Tuesday morning news, November 20th
Thanksgiving is a maximum enforcement period for the CHP beginning Wednesday, at 6 p.m. and running through Sunday, Nov. 25, midnight.
“Motorists are less likely to encounter one of our officers by simply wearing their seat belt,” said CHP Commissioner Joe Farrow. “Seat belts are your best line of defense in a collision.”
Last year, 32 people lost their lives on California’s roadways due to a collision, a 52 percent increase from Thanksgiving 2010.
Additionally, two-thirds of the people killed in collisions were not wearing a seat belt.
The CHP would also like to remind motorists to avoid distracted driving, travel at a speed that is safe for conditions and also designate a non-drinking driver for the safety of everyone on the road.
Last year during the Thanksgiving holiday, the CHP made 1,475 arrests for driving under the influence.
Passage of Prop 36 softening the state's three-strikes law has touched off a flurry of legal activity from local defense lawyers seeking reduced punishments for criminals serving life.
Proposition 36 requires 25-to-life offenses be violent or serious rather than just any felony. The change opens the door for repeat violators previously locked away for relatively minor third offenses to petition local courts for re-sentencing.
According to a preliminary state prison estimate, seven people are eligible for re-sentencing in Sonoma County, one in Mendocino County and five in Lake County.
Statewide, as many as 3,000 criminals could be eligible for reduced sentences.
In Mendocino County, Jason Frick, 38 of McKinleyville is the only inmate eligible for a new sentence.
Frick received 25 to life last year in connection with a standoff with Mendocino SWAT officers in which he pleaded guilty to possession of pipe bombs and being a felon with a weapon.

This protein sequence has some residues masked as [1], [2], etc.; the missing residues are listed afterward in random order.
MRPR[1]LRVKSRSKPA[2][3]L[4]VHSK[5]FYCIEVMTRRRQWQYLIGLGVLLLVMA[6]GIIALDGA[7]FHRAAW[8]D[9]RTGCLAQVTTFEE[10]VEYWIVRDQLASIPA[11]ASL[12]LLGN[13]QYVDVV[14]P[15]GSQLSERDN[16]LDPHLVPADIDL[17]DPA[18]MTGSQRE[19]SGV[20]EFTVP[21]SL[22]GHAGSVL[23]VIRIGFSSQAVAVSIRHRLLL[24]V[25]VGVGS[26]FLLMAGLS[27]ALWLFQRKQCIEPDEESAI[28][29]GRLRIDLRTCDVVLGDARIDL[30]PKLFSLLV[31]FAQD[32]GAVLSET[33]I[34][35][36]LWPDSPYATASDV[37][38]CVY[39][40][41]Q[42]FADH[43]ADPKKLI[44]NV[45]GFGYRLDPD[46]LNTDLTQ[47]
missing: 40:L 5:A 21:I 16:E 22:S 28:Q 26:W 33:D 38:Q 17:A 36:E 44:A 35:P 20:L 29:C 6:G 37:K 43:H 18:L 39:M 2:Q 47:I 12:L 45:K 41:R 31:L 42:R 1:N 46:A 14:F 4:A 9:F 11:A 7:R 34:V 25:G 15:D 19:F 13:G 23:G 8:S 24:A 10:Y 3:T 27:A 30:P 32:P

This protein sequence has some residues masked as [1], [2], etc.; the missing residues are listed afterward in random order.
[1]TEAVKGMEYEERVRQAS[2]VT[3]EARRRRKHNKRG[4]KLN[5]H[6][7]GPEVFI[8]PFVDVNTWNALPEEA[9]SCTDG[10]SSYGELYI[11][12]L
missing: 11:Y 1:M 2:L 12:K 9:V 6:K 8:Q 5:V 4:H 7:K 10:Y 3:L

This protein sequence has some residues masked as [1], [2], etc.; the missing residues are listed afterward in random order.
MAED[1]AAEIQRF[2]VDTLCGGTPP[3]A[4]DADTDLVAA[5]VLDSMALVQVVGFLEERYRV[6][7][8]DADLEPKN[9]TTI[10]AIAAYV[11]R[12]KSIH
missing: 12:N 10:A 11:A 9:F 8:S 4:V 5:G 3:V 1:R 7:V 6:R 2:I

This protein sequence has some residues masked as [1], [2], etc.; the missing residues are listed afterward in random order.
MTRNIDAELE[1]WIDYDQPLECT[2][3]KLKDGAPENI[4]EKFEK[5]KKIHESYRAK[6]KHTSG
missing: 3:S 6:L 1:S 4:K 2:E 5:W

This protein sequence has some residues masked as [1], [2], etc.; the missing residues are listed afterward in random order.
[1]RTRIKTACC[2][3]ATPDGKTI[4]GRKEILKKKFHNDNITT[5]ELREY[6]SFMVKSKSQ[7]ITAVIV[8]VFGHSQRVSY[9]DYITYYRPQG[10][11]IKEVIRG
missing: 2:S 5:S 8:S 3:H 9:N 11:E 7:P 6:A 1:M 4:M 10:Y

While he has a right to seek a reduction, prosecutors believe his sentence was fully litigated and don't expect a change in the end result, Mike Geniella, a DA spokesperson,said.
The Mendocino Supervisors last week postponed deciding to restructure its retirement system, after county CEO Carmel Angelo urged them to take more time.
The board meets again Dec. 11, and will consider a new retirement benefit level for employees hired after Jan. 1, 2013 .
The new tier will be effective in January under the Public Employees Pension Reform Act (PEPRA), which becomes effective then.
The new-employee tier -- to be added as an additional level to each of the county's three existing benefit levels -- will mean that the county and any new employee will each contribute half of the amount of the benefit. That same 50-50 cost sharing would also go into effect for existing employees in 2018.
Currently, employees contribute 45 percent of the benefit, while the county contributes 55 percent.
The county will need to negotiate with the eight bargaining units that represents county employees to start getting the savings before 2018.
A union suggestion to adopt the new tier with a Cost-of-Living Adjustment provision built in is seen as a sticking point, according to Angelo.
Lake County Public Health officials are overseeing a first-of-its-kind survey to know how prepared local residents are for potential disasters.
Later this month the Community Assessment for Public Health Emergency Response – or CASPER – survey will take place in neighborhoods around Lake County.
Lake County is the first area in California to use the CASPER survey.
The Centers for Disease Control’s Division of Environmental Hazards developed CASPER to enable government at all levels to rapidly assess a community’s health needs after a disaster, as well as to measure household preparedness for disasters or emergencies.
Mind Body Health & Politics; Tuesday @ 9:00 AM
Dr. Richard Miller interviews Dr Bruce Lipton on his latest book: The Biology of Belief: Unleashing the Power of Consciousness, Matter and Miracles.